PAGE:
By Greg Jarrett
Deputy Attorney General Rod Rosenstein’s actions, as recounted by the New York Times Friday, are the equivalent of an attempted coup -- a plot to overthrow the president.
As the Times reveals, Rosenstein was furious that Democrats blamed him for the firing of FBI Director James Comey.
Rosenstein, who had volunteered to write the firing memorandum, was “regretful and emotional.” His behavior was described as “erratic.”
He blamed Trump.
So, in an apparent act of vengeance, he proposed secretly recording the president to try to gain damaging information about him.
He solicited others to wear wires, including Andrew McCabe, who was later fired as Assistant FBI Director. Rosenstein is said to have discussed recruiting cabinet members to depose Trump under the 25th Amendment.
All of this is reportedly evidenced in memos, including those written by McCabe.
Friday afternoon, in response to the Times story, Michael R. Bromwich, Andrew McCabe’s attorney issued this statement for the record:
"Andrew McCabe drafted memos to memorialize significant discussions he had with high level officials and preserved them so he would have an accurate, contemporaneous record of those discussions. When he was interviewed by the Special Counsel more than a year ago, he gave all of his memos -- classified and unclassified -- to the Special Counsel's office. A set of those memos remained at the FBI at the time of his departure in late January 2018. He has no knowledge of how any member of the media obtained those memos."
Rosenstein strongly denied that the facts recounted by the Times.
“The New York Times’s story is inaccurate and factually incorrect,” he told Fox News. “I will not further comment on a story based on anonymous sources who are obviously biased against the department and are advancing their own personal agenda. But let me clear about this: Based on my personal dealings with the president, there is no basis to invoke the 25th Amendment.”
Additionally, Rosenstein also said this in a statement: “I never pursued or authorized recording the President and any suggestion that I have ever advocated for the removal of the President is absolutely false.”
So who is telling the truth?
Consider this: Is it any wonder that Rosenstein has refused to produce those records which Congress lawfully demanded months ago? Rosenstein has been trying to cover-up evidence of his own wrongdoing. This may constitute obstruction of justice by withholding incriminating evidence.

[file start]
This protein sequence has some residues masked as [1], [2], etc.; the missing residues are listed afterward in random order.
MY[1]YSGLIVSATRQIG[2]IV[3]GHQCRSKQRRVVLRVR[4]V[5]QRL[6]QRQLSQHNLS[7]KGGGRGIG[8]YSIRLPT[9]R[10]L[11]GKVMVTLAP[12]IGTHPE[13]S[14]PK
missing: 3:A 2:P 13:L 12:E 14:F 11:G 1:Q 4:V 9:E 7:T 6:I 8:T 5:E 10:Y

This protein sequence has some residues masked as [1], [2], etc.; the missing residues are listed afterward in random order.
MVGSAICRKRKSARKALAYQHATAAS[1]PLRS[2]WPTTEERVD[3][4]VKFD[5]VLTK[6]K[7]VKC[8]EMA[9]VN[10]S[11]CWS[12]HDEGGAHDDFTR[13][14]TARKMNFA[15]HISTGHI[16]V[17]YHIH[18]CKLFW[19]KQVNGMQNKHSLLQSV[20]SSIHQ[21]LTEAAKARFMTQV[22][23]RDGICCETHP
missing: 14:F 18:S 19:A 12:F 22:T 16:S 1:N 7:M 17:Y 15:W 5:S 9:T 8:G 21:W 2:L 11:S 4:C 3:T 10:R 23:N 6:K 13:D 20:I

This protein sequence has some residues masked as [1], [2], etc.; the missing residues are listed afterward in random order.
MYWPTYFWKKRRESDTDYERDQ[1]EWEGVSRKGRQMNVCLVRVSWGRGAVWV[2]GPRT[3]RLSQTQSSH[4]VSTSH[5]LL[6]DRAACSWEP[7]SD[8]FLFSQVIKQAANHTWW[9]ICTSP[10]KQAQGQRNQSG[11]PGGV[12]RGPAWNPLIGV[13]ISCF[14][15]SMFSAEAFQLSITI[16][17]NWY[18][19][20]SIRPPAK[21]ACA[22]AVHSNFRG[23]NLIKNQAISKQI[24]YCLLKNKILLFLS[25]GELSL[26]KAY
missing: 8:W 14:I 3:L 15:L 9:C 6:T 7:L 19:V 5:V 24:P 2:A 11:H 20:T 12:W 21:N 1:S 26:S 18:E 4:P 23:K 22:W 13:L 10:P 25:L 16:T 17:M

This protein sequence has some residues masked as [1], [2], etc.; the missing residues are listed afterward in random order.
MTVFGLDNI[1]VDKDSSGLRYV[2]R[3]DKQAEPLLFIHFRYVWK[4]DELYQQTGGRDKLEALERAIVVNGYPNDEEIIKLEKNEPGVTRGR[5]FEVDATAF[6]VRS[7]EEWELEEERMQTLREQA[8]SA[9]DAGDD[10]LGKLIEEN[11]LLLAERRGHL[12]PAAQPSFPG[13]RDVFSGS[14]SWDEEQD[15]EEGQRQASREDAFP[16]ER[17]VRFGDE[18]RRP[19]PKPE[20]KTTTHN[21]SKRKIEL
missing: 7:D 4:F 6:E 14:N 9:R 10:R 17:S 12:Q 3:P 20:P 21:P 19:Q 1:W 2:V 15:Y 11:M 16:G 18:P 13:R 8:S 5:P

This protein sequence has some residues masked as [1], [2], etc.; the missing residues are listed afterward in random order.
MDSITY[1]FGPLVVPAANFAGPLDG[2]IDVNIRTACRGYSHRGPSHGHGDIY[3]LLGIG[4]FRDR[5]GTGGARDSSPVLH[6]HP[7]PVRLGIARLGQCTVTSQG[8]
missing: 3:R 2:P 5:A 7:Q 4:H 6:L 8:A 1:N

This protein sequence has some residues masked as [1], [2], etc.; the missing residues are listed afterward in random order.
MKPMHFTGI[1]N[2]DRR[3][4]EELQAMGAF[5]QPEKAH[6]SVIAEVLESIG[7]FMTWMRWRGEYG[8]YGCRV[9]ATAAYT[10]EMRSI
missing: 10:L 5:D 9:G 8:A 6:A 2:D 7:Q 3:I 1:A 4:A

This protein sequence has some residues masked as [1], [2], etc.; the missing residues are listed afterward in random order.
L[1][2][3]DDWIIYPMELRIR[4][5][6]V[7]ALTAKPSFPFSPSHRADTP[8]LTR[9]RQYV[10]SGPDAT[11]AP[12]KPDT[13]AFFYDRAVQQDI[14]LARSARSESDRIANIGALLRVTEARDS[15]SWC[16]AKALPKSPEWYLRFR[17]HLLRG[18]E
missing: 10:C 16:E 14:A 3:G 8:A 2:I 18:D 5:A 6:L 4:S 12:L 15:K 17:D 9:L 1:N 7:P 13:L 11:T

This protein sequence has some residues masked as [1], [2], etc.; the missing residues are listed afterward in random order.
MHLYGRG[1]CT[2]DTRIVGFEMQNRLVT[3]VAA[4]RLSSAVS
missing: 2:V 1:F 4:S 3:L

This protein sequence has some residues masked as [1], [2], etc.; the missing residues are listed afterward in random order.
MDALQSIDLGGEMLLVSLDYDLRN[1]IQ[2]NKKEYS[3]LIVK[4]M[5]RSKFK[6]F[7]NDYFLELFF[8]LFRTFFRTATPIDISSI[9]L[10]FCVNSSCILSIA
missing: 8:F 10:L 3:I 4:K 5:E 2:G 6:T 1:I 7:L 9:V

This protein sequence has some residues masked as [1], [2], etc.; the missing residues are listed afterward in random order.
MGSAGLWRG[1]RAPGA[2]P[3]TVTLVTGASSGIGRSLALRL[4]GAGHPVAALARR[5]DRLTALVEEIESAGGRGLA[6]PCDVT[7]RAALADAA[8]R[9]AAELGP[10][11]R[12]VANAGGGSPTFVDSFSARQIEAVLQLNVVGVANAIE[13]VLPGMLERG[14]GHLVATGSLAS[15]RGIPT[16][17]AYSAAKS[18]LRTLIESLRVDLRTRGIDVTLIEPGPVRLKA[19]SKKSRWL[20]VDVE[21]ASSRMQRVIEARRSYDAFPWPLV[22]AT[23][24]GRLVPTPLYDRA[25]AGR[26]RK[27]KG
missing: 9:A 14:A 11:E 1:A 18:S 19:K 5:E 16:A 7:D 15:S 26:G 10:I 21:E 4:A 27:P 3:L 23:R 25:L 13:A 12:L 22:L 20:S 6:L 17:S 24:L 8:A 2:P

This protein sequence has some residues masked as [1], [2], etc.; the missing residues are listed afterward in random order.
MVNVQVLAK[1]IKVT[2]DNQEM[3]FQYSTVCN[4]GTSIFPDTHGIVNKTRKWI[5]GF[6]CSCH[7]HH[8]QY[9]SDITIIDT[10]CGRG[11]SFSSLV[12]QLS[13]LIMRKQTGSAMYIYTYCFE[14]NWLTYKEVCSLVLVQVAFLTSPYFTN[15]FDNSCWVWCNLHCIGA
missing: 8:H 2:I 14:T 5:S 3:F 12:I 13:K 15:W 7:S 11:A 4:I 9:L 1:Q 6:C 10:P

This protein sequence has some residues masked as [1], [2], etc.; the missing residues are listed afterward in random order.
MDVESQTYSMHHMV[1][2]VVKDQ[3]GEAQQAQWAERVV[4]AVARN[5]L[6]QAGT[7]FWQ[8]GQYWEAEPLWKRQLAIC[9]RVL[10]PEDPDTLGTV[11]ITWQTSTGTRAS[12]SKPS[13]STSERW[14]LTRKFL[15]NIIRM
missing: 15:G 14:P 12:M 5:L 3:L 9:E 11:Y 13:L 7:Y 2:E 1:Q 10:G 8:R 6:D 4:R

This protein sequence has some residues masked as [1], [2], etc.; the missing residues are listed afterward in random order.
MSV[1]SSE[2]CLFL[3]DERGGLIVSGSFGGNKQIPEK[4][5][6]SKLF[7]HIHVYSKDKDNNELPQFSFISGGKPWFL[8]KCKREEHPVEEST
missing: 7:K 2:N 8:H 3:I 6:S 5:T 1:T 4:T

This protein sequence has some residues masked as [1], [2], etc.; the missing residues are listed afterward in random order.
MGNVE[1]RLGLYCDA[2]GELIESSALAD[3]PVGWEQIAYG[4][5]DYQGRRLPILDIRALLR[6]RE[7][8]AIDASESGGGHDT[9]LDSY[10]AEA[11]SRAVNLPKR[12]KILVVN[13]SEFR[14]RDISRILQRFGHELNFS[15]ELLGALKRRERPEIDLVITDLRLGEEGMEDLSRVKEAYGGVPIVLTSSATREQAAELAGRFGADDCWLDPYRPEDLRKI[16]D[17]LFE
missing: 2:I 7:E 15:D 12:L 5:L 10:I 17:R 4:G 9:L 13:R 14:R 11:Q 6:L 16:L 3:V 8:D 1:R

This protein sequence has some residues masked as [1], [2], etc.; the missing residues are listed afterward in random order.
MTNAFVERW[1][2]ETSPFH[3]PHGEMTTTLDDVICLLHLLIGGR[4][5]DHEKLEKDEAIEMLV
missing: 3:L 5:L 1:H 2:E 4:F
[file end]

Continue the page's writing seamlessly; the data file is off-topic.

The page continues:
Were Rosenstein’s words merely sarcasm, as some suggest? Here are two critical passages in the Time’s story:
“One participant asked whether Mr. Rosenstein was serious, and he replied animatedly that he was.”
“According to the others who described his comments, Mr. Rosenstein not only confirmed that he was serious about the idea but also followed up by suggesting that other FBI officials who were interviewing to be the bureau’s director could also secretly record Mr. Trump.”
This invites the question: did Robert Mueller, who interviewed with Trump to be FBI Director the day before he accepted the job as special counsel, wear a wire? Probably not. But as I explained in my book, “The Russia Hoax,” Mueller may have been there to gather evidence against Trump during his interview with the president. It was one of the three reasons why Mueller should have recused himself. Yet, he refused to do so.
Mueller’s Investigation Should Be Terminated
Rosenstein should be fired immediately. Proposing to secretly record the president is, at the very least, a violation of regulations that govern a security clearance.
Importantly, the entire special counsel investigation should be promptly terminated. This illegitimate probe has been tainted by corruption from the outset, and this is just the latest in a mountain of damning evidence.
Rosenstein has been in charge of the Mueller probe. Yet, it is clear that he harbors an extreme bias against Trump. How can anyone now view the investigation as fair, objective and neutral? It is not. It never has been.
The special counsel probe has been compromised and contaminated by Rosenstein’s actions, Mueller’s refusal to disqualify himself, the misconduct of former FBI agent Peter Strzok, and the obvious bias of lead prosecutor Andrew Weissmann.
From the moment Trump was sworn in as president, saboteurs at the FBI and Justice Department have worked furiously to undue the election results and frame Trump for “colluding” with Russia to win the 2016 presidential election.
They conjured a false case based on a fabricated “dossier” paid for by Hillary Clinton’s campaign and composed by a British spy who was fired for lying.
They misappropriated that document to launch the Trump-Russia investigation without probable cause. They then exploited the same “dossier” to wiretap a Trump campaign associate, Carter Page. In the process, they concealed vital evidence and deceived FISA judges, perpetrating a fraud on the court.
Those who abused their positions of power to subvert the rule of law and undermine the democratic process should be held accountable.
It should begin with the firing of Rod Rosenstein. It should end with a presentment to a grand jury for potential criminal indictments.